Then we biked to the Drake Hotel. I am not the biggest fan of the Drake. The drinks are expensive as hell and it feels like everyone is coolly appraising each other and no one laughs. But we were intrigued by the possibility of catching B L A C K I E, who the internet described as both "harsh-wave" and "the Hulk to Gil Scott-Heron's Bruce Banner" (props to Little Red Umbrella on that one!) First we had to sit through the Toronto group Doom Squad. I wondered if their name was a cute play on Jennifer Egan's A Visit From the Goon Squad and then I realized I didn't care. Rather than attempt to describe the band, I will share a photo of my notes:
Then we watched B L A C K I E set up his own sound system, which appeared to be a bunch of heavy duty amps piled on top of each other. Dude took off his shirt and tapped his foot with his back to us for awhile. Then he hit play on his iPod and BOOM. YELL YELL YELL! Lyrics I can't decipher! Chest and head beating! Seems very angry! Getting in your face! Grinding on the floor! Jumping around fuck! Very sweaty indeed!
This one was taken right after he kicked a glass candle holder off a table and smashed it.
For someone described as an "affirmative rapper" this guy seemed really angry. My companion accurately described him as the best hardcore frontman without a band that he'd ever seen. It felt like he was yelling about important, genuine stuff, but over the wall of noise-grime and his screams, I couldn't understand it. While I was glad I saw a bit of B L A C K I E, there is only so much of this type of shit that I can take in an hour. In some ways I am very grateful that this anti-music spectacle happened at the Drake. We left and giggled as a woman in high heels and a fancy dress and a man in a pressed suit walked jovially down the stairs, completely unaware of what they were walking into.
Then we biked to the Velvet Underground for Cousins. Lots of Halifax stuff going on! I guess that means I miss Halifax. There was also a decent buzz for Cousins' set (they were due to play at 2am that night too, and are playing again tonight at a $30 BBQ on Manning Street.)
There were some sound issues and guitar shit happening but Aaron and Leah were typically charming about it and the audience loved them. There was a fortyish guy who looked like Michael Douglas in Falling Down beside me wearing shirt buttoned up to his collar and a black tie, and he was looooving it, fist-pumping and whooping it up.
Then we went to the El Mocambo to check out A Place to Bury Strangers. Billed as the "loudest band in New York," we were duly stoked, as was the packed room. The first song was pretty insane - heavy bass and propulsive drumming, crazy spooky lights and a weird thrum that exploded into wild, Jesus and Mary Chain-style guitar histrionics. Not a lot of vocals. They are like uber heavy weird post-rock. Cool stuff, especially if you like weed, but not something I would put on while cleaning the house. As the guitarist and bass player scraped their instruments against the ceiling of the venue, I was pretty enthralled. As the set continued and each song sounded progressively the same, I was less enthralled. Then a bunch of drunk girls kept falling over and we left.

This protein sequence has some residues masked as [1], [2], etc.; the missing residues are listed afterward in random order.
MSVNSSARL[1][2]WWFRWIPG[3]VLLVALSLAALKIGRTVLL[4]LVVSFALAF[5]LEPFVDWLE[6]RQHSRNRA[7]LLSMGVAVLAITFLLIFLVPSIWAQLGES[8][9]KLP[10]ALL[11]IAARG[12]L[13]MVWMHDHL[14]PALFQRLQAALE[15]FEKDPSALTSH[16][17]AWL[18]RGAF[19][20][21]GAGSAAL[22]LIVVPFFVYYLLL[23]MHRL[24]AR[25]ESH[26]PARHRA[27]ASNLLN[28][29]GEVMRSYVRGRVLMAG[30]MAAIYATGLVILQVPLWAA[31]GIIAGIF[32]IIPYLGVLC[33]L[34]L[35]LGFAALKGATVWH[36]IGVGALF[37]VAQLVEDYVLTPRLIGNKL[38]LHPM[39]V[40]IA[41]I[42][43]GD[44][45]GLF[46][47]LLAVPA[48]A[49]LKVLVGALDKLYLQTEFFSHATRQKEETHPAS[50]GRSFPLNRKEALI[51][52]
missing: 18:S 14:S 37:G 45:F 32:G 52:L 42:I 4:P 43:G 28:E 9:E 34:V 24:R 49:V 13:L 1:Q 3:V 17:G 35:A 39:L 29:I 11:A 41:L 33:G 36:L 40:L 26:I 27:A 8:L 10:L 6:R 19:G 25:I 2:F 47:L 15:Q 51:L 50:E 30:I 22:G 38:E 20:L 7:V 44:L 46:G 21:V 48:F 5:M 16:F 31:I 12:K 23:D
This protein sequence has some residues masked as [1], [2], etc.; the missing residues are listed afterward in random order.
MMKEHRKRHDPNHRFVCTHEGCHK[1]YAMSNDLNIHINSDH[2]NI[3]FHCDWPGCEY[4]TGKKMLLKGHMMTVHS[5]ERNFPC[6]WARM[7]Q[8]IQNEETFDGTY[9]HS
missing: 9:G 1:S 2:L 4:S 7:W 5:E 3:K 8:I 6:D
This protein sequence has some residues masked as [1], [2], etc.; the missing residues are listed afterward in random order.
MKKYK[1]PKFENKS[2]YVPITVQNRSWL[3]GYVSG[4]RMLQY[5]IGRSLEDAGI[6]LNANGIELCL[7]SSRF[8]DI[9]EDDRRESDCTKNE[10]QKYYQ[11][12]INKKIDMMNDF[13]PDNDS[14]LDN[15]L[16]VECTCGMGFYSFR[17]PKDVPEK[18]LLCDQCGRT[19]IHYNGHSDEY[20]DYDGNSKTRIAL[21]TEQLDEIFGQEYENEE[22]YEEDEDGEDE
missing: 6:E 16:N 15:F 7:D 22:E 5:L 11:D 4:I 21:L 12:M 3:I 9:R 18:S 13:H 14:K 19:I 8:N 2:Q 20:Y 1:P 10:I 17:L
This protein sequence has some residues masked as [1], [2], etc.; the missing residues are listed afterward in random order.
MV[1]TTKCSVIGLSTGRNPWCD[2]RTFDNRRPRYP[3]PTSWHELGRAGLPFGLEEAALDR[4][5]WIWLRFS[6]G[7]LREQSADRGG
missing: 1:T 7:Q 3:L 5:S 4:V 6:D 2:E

Then at last we went to the Silver Dollar Room to see the band I had been waiting for ALL DAY. I fucking loved Bleached. The two Clavin sisters Jennifer and Jessica - formerly of the mighty Mika Miko - delivered a note-perfect set culled from their three 7", "Searching for the Past," "Carter," and "Squeeze." Perfect sunshine pop-punk with a tiny bit of grit. They also unleashed the sweetest cover of the Misfit's "Horror Business" that I've ever heard. Best band of the day, and they play for two more nights so you (or me, most likely) get to see them again!
Then this adorable girl came up afterwards as we stood outside and handed us demos of her own two-piece band, Puffy Shoes. I'm listening to the CD right now. It's awesome. I thought she was so great that we took a photo together.
Then it was 4am, so we went home and DIED. See you later!
I’ve always been enamoured by Asian music. Well, at least Asian interpretations of Western music. You may or may not remember (probably not) my name-dropping of Japanese kraut-rock enthusiasts Cornelius in 2011's Best of Music year end issue. But my love of Japanese art rock doesn’t stop there. Who could ignore the stoner riffs of glam-metal juggernauts Boris, or the nauseating arrangements of Japanese psychedelic godfathers Boredoms.
But when it comes to Asian pop, I know nothing about the history of rock n’ roll in China. So after picking up my NXNE press pass I headed down to Toronto’s National Film Board headquarters to watch the Canadian premiere of Andrew Field’s Down: Indie Rock in the PRC.
It turns out there was a reason I hadn’t heard of many Chinese rock bands—they didn’t really exist until a few years ago.
The film charts the country's affair with popular music, beginning with a massive performance by Wham! in the mid-1980’s. This is the point when rock n’ roll first reached the People’s Republic of China. Yes, you read that correctly. Wham! brought rock n’ roll to China.
But as society progressed a slew of new punk bands cropped up in China. Drawing influences from Nirvana and Joy Division came bands like Subs, Carsick Cars, Lonely China Day, and PK 14. Even though this sounds like the bill from a high school battle of the bands in 1994, the bands were surprisingly good, delivering a kind of sludgy interpretation of ‘90s slack-rock with production that resembled the punk sheen of At the Drive-In.
It was a pretty eye-opening experience. And with that I went back to my brother’s apartment and picked up some Mamma’s Pizza and fell asleep watching Game of Thrones.
After some pretty lucid dreams involving multiple beheadings and overtly gratuitous incestual sex, my brother and I grabbed something to eat at Whole Foods (because we’re verrry punk rock) and headed down to catch headliners Bad Religion at the free punk showcase at Yonge and Dundas Square.